LG, Verizon, and VMware Demo Virtual Work Phone | PC Advisor

LG, Verizon, and VMware Demo Virtual Work Phone | PC Advisor.  (No longer available online. Original text included below.)

Since no one wants to carry two phones, most people use their personal handset for work activities. The BYOD (bring your own device) trend has businesses struggling to make work-related data and apps available on workers’ personal phones–and secure. VMware has an answer that its partner LG is demonstrating at CES: a tool to create a virtual work phone on an employee-owned device.

VMware MVP

VMware has extended its virtual machine environment tools to mobile devices with its Mobile Virtualization Platform (MVP). This is meant to solve four key issues: securing employee-owned devices that access corporate resources; managing all mobile devices from a single interface; allowing employees to use their own devices; and letting a wide variety of devices connect to the company network.

VMware MVP installs like any other app on an employee’s device. Once installed, the user taps an icon to launch the virtual machine, which takes over the screen and displays the work environment your business wishes to provide. This will include custom settings that provide the desired level of security as well as a private app store, where only apps pre-approved by your company can be installed.

CES Demo

VMware has announced partnerships with both LG and Verizon on the effort. It appears the partnership is going strong, as LG is showing off its Verizon Revolution phone at CES running Android virtual machines in VMware’s MVP. While the Revolution is just a demo, LG says the technology will be available through Verizon and Telefonica in “the coming months” on new devices only. The main difference between the two carriers’ solutions will be that Verizon’s will use only one telephone number, but Telefonica’s can enable two numbers thanks to dual-SIM cards.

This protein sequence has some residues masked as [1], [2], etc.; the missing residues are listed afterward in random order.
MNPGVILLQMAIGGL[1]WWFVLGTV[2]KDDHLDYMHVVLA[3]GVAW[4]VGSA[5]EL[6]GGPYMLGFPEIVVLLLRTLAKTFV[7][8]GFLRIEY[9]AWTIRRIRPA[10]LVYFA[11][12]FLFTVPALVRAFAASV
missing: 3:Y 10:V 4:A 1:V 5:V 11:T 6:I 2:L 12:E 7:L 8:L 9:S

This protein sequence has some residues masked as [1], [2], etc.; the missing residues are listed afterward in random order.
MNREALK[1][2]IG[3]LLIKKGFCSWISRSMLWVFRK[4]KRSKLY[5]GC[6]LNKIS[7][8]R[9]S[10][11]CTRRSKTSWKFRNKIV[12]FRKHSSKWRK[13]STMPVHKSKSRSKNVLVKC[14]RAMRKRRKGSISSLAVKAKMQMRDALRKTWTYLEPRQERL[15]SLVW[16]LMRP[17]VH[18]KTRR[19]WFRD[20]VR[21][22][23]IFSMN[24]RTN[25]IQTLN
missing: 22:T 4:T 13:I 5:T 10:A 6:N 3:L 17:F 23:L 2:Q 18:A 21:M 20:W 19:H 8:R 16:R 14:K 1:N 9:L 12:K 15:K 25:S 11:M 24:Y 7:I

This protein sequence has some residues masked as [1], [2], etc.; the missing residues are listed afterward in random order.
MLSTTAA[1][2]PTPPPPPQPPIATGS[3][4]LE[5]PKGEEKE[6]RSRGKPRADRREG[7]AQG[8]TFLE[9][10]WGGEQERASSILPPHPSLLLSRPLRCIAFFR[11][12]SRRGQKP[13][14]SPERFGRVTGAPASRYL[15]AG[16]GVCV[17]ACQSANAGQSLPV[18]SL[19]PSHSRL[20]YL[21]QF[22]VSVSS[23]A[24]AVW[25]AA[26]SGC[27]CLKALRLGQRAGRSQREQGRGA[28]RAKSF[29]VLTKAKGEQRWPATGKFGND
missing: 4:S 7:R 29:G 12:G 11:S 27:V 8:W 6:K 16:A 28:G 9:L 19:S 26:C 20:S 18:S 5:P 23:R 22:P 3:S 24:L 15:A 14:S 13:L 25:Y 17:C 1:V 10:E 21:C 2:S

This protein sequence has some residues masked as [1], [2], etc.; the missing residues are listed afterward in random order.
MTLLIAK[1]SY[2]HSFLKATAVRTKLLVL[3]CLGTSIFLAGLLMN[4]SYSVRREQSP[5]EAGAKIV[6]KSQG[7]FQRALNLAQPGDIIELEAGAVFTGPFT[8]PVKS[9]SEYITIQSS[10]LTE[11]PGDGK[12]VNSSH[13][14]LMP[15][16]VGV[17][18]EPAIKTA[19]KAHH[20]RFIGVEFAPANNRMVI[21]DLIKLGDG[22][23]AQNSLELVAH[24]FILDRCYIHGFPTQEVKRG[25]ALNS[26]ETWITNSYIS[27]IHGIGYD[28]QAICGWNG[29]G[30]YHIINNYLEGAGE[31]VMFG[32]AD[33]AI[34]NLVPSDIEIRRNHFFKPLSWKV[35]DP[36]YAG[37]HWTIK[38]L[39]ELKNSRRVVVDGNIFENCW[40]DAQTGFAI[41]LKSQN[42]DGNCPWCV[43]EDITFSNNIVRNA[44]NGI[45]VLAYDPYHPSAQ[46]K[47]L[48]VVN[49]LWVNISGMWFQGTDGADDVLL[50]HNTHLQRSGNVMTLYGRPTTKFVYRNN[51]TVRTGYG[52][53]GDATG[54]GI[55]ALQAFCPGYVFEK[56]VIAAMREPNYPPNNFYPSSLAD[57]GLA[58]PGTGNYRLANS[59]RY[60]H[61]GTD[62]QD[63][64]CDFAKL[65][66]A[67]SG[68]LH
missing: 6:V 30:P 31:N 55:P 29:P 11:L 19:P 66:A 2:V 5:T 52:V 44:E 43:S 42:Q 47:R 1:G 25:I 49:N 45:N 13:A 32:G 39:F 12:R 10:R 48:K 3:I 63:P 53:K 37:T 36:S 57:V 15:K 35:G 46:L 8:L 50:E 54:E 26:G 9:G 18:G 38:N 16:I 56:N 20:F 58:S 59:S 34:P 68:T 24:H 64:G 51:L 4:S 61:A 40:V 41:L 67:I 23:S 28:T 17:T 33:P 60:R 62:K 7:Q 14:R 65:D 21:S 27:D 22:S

The Catch

Though initially targeted at enterprises, this technology is likely to simplify and eventually find its way into small businesses. The catch is that it appears to only work on devices that have a VMware module loaded on them by the manufacturer or carrier. So far, VMware’s only hardware partners are LG and Samsung, and the only carriers are Verizon and Telefonica–and none have officially announced devices that will include the technology.

If, in the end, only select devices work with MVP, then it will limited to businesses that restrict employees to using only those devices. However, if it can be made to run on any Android or iOS smartphone, look for MVP to make waves in business as it brings order to BYOD.